Ag Income Is Rising But Some Montana Farmers Feel Left Behind
The U.S. Agriculture Department predicts American net farm income this year will be about 10% higher than in 2018.
Great news, right? Not so fast, say some Montana farmers.
The newly minted president of the Montana Farmers Union summarizes the 2019 year in ag this way.
"In one word: 'stressful'. Family farm agriculture is in a crisis," says Walter Schweitzer.
Schweitzer raises registered black angus cattle and runs a haying operation near Geyser. He says lousy crop prices, growing operating costs, as well as mounting farm debt are heaping tremendous pressure on American family farms.
"And yet they read the press and they watch TV and all they hear is how good things are, and how great things are. They think it’s them, and they start to question whether or not they’re just losers."
Schweitzer says it’s taking a taking a serious toll on farmers' mental health. According to Stateline, an initiative of The Pew Charitable Trusts, rural suicide rates are greater than urban ones, and the gap has grown steadily since 1999.
Despite the immense pressures on family farmers, the federal government reports farm income in the country is going up. But this year a significant chunk of that money came from the government. The USDA reports that direct government farm payments increased by 64% in 2019. At the same time, farm receipts are expected to increase from animal products and crops .1% and 1% respectively.
If USDA’s forecast pans out, this will be the third consecutive year of rising agricultural receipts. But Montana farmers aren’t getting rich selling their product on the open market. The government is instead helping bail them out of the trade war doldrums. Many producers are just treading water.
In ag lingo, the federal bail-out for farmers is called the Market Facilitation Program.
"To me it makes no sense at all," says MFU President Walter Schweitzer.
"The intent behind it was to backfill the losses farmers were getting because of the trade wars, but when you look at where the dollars went, it wasn’t going to the family farms, it was going to corporations."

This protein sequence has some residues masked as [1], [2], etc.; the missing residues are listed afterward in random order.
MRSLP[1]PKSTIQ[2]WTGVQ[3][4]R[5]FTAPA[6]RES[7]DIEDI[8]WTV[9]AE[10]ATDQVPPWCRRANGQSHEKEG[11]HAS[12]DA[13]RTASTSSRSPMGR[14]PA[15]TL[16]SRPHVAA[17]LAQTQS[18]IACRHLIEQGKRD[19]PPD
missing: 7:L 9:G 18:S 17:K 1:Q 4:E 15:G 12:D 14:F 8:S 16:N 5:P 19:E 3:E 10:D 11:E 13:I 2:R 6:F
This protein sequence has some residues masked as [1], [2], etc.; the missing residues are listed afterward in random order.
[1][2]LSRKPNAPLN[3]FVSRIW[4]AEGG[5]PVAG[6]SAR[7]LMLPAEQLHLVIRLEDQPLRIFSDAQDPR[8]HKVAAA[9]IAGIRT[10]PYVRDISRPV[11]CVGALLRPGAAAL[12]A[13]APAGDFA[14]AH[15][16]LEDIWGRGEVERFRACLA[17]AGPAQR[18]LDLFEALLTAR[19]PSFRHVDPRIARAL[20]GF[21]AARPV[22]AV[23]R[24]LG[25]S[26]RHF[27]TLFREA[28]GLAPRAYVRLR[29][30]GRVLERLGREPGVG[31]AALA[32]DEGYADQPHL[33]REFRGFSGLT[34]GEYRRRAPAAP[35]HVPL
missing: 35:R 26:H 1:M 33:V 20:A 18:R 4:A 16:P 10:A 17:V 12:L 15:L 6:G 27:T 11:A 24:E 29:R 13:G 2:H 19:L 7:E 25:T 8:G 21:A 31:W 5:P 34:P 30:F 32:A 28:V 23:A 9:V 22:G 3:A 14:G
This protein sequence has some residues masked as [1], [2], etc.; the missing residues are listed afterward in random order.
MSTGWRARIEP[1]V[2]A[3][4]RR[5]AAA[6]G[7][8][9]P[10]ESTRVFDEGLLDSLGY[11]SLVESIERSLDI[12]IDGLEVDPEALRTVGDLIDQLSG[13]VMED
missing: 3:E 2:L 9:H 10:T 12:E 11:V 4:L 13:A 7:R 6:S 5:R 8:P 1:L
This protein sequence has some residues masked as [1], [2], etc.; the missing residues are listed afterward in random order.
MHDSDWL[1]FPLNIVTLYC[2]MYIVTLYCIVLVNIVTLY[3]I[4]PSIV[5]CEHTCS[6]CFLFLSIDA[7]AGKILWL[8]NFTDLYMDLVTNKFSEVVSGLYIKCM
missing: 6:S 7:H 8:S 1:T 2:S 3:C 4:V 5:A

According to the Washington D.C. based nonprofit Environmental Working Group, Montana farmers have received $115 million worth of federal bailout payments since 2018. Total Market Facilitation Program payments in the United States over the past two years totaled over $14 billion, with the lion’s share of that money going to midwestern soybean producers.
"We have the lowest rate of reimbursement of any states in the union. If you got it, it was less than $15 bucks an acre," Schweitzer says.
Vince Mattson is president of Montana Grain Growers Association. His family operates a farm near Chester in north central Montana where they primarily grow winter wheat. He says this year’s drought in Liberty County was brutal on his crops.
"And cut well below average yields. Probably the lowest in about 10 years or better."
Mattson says those federal ag bailout payments, combined with crop insurance helped a lot of Montana farmers make it to the end of the year. But he adds no reputable ag producer would ever voluntarily choose subsides over sales.
"Just give us the ability to sell our product on a fair and equal playing field and we’ll take care of the rest. We would rather prefer that route than getting payments — for sure, no doubt about it."
Walter Schweitzer agrees.
"We’re here to feed the world, not take a subsidy check. But, you know, they have no choice because their bankers are telling them, 'you need that [money]. You need it any way you can get it', because they have debt to pay."
Heading into the 2020 election, Schweitzer, who happens to be former Montana Democratic Gov. Brian Schweitzer’s brother, suspects some farmers are losing patience with the Trump Administration’s trade policies. Farmers and ranchers were a key Trump constituency in 2016.
Montana Grain Growers Association Executive Vice President, Lola Raska, however, says recent developments might just pay dividends for the Trump Administration.
"It’s certainly been a rollercoaster and very unpredictable all year, but now that we’re seeing some results, I think there is a little bit more patience to see how these things turn out. We’ve got Japan in place now. That was critical for Montana – especially for Montana wheat producers. If we can get the USMCA [United States-Mexico-Canada Agreement] past the finish line that would also be a positive sign."
Ultimately rural loyalty to Trump will be decided next November. In the meantime, Montana Farmers Union President Walter Schweitzer advises farmers and ranchers to think about how to rebuild their overseas relationships damaged in the trade war.
"Once you start buying from someone else, somewhere else, you start to develop a relation with someone else. We’re gonna have to fight to get that back. We're gonna have to be funding trade missions and sending our family farmers to meet face-to-face with these customers of ours around the world and try to regain the trust we once had so we can rebuild our markets."
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